Much like the hotel business, capital is dynamic, and sources of supply and demand are constantly shifting. Savvy investors and advisors are aware of how these currents play into the success of real estate investments. Here, we look at the top-10 cross-border-equity-capital providers in the hospitality real estate industry each year since the start of the century. The data, compiled by CBRE and Real Capital Analytics, explore the sources and destinations of the funds. First is an overview of exportation of capital since 2001 through year-end 2016, followed by a narrative on the markets benefitting from overseas hotel investment.
Most of us have the pleasure of hosting international guests on a daily basis and, quite frequently, we are stewards of international capital. Since 2001, more than $475 billion (approximately $30 billion per year) has left areas around the globe and landed in a variety of hotel investments in other locales.
The U.S. was the single-largest international hospitality investor from 2001 to 2016, comprising more than 24 percent of all cross border hospitality acquisitions, more than three times the next closest country. While 24 percent is significant, over the last 16 years, the annual dollar amount has varied dramatically—from a low of about $105 million (7 percent) in 2001, to as high as nearly $10 billion (54 percent) in 2005. Since 2010, the average has been approximately 20 percent of total cross-border deployment, which is in line with the long-term average of 19 percent. 2016, however, experienced a dramatic slowing, with outflows decreasing to just 11 percent, or $3.2 billion.
China was the second-most active overseas hospitality investor at 7.4 percent over the last 16 years. While a dramatically lower figure than the U.S., this investment occurred from 2012 through 2016, thus the share of Chinese investment in each year was substantial. For example, in 2016, Chinese cross-border investment was 30.9 percent (over $9 billion), up from 4 percent in 2012. Singapore consistently deployed capital, doing so 14 of the past 16 years, comprising nearly 7 percent of total investment; Hong Kong capital accounts for just over 5 percent of the long-term average. When combining all outbound capital from the Asia-Pacific (APAC) region, the long-term average through 2016 was over that of the U.S. at 24.6 percent.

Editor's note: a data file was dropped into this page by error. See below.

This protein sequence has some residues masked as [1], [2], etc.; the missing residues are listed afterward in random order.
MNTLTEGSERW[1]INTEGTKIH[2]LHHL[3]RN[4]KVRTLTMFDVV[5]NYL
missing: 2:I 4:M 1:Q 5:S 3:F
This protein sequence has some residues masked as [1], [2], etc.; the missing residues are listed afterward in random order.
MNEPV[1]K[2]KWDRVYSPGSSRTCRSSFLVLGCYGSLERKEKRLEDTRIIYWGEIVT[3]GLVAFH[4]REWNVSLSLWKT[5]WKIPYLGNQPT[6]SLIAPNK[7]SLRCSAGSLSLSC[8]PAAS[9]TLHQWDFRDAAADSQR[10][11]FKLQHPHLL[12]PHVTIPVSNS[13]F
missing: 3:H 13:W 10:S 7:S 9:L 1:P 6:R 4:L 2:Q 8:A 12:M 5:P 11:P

Canada is another consistent investor, comprising about 5.3 percent of capital outflows and investing in 10 of the 16 years. The United Kingdom deployed capital 13 of the past 16 years, accounting for nearly 4.7 percent of total investment. Similar to China, Qatar and South Korea are recent significant players in international activity, with Qatar accounting for nearly 11.6 percent of all capital outflows in 2015, and Korea successfully closing on substantial hospitality investments in 2015 and 2016.
The origins of capital are important, but what does it mean to the hotel owner looking to exit, or the sponsor looking for a partner? Location, location, location. Cross-border investment in hospitality is constantly evolving. And since 2001, there is only one constant—London. London’s large-scale international investment occurred every year and was one of the top two for 12 of the 16 years.